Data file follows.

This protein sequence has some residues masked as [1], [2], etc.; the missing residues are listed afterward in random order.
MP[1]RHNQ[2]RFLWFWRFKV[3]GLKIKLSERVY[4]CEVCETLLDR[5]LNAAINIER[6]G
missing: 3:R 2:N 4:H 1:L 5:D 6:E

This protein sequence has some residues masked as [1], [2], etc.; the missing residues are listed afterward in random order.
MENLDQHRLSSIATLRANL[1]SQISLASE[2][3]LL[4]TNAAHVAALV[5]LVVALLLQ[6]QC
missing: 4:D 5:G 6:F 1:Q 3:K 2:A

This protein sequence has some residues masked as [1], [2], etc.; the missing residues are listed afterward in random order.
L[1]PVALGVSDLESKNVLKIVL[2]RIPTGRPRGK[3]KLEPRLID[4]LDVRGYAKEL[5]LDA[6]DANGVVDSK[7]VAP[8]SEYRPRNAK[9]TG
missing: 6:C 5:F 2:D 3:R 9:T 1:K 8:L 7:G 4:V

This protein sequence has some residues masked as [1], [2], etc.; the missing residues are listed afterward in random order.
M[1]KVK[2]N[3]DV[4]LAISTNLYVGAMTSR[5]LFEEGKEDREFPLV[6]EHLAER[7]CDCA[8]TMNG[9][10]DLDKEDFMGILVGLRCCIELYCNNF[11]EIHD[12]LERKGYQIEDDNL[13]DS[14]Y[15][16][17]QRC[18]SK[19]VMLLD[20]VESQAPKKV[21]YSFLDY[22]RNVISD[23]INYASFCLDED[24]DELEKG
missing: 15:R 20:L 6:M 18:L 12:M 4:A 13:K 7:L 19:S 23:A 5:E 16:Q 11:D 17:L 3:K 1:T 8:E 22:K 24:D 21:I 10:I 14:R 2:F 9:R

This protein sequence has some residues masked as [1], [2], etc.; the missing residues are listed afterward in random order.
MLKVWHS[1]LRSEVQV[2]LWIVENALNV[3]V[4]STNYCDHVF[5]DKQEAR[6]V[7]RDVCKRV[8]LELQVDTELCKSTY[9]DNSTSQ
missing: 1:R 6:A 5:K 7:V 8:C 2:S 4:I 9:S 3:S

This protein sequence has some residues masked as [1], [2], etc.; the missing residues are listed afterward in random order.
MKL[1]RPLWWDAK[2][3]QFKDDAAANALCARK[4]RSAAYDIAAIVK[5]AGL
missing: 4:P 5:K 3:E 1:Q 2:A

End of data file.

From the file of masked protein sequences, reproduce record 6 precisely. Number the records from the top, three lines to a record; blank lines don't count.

This protein sequence has some residues masked as [1], [2], etc.; the missing residues are listed afterward in random order.
MKL[1]RPLWWDAK[2][3]QFKDDAAANALCARK[4]RSAAYDIAAIVK[5]AGL
missing: 4:P 5:K 3:E 1:Q 2:A